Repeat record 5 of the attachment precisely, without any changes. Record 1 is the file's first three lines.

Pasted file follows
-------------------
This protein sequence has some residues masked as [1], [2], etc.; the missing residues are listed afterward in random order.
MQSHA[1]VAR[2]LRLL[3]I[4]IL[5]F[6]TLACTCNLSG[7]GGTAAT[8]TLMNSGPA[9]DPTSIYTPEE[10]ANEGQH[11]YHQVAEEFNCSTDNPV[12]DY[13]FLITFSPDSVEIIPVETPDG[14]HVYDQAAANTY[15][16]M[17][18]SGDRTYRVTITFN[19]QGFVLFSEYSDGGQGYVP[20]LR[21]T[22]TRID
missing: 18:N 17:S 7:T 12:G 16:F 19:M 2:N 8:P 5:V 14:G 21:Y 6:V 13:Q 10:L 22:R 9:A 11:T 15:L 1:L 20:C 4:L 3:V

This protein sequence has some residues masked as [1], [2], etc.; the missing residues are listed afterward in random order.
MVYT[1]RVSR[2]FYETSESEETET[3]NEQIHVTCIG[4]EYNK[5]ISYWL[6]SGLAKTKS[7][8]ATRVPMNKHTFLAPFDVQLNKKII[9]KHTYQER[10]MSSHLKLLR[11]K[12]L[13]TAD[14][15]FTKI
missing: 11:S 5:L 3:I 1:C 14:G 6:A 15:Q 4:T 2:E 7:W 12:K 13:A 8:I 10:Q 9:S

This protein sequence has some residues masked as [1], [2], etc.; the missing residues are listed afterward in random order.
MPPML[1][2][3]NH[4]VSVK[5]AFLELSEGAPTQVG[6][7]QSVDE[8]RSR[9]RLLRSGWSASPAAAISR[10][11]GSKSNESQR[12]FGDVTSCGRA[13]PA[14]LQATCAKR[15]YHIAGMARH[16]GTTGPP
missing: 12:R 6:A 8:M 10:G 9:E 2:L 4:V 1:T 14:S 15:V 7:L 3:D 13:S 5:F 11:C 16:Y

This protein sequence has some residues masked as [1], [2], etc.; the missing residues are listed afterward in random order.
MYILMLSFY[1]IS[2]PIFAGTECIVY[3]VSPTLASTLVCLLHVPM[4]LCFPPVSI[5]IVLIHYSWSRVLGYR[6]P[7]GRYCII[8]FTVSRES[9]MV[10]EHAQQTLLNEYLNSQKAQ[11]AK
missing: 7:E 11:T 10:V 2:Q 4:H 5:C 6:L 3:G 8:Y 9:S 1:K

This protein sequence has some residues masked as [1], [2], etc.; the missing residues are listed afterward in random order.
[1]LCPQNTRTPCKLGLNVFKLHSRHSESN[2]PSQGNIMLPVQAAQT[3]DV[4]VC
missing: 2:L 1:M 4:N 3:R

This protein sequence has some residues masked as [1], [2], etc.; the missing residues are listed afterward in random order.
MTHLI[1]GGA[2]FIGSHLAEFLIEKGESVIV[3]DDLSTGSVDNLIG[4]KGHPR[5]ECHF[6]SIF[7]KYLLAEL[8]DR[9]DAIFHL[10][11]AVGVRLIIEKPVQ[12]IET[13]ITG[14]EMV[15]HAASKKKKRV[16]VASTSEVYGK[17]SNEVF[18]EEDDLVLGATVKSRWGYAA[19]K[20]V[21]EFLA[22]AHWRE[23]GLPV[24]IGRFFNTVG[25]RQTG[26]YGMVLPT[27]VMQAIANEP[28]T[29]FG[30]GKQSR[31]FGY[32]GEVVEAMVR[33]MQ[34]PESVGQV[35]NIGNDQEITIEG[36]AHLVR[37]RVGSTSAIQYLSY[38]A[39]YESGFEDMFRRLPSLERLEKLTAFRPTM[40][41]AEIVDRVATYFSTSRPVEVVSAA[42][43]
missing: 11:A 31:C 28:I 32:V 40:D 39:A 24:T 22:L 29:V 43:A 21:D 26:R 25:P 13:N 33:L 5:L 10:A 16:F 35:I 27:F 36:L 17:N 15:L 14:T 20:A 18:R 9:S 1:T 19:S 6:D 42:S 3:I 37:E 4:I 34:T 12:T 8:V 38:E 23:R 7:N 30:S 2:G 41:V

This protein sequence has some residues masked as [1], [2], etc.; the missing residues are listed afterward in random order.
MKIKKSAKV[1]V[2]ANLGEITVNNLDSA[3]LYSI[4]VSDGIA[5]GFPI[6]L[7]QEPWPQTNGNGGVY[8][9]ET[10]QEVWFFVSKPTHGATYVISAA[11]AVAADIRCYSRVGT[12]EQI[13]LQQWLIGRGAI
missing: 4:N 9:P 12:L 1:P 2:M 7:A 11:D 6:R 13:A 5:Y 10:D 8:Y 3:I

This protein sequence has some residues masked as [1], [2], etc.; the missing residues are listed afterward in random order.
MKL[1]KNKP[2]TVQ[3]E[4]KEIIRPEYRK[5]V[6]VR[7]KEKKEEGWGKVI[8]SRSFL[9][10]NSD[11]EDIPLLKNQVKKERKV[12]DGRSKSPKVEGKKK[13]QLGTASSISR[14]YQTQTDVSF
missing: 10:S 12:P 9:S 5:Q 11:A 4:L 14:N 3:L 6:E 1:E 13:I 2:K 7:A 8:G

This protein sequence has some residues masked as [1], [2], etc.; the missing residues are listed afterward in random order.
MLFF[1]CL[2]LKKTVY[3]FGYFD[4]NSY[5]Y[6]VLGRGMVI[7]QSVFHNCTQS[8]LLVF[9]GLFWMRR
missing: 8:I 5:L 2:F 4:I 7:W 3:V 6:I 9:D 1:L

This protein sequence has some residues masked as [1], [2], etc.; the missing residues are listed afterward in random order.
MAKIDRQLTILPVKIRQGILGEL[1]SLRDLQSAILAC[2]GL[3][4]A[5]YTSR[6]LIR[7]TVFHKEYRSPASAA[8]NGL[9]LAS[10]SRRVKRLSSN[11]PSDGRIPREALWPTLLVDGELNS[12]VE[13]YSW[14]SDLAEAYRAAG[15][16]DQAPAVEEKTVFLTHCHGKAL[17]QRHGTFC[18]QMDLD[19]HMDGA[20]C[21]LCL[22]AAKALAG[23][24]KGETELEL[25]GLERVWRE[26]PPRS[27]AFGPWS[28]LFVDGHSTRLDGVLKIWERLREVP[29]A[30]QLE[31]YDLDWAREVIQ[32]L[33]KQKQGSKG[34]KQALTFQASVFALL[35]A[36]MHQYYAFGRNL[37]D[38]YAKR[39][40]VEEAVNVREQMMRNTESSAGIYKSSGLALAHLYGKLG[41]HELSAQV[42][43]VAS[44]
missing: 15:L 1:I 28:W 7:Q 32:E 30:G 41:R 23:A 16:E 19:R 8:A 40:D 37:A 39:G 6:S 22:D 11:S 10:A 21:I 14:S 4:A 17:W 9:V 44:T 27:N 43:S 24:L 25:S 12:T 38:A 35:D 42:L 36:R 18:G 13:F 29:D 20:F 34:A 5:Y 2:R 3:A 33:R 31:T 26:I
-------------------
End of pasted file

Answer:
This protein sequence has some residues masked as [1], [2], etc.; the missing residues are listed afterward in random order.
[1]LCPQNTRTPCKLGLNVFKLHSRHSESN[2]PSQGNIMLPVQAAQT[3]DV[4]VC
missing: 2:L 1:M 4:N 3:R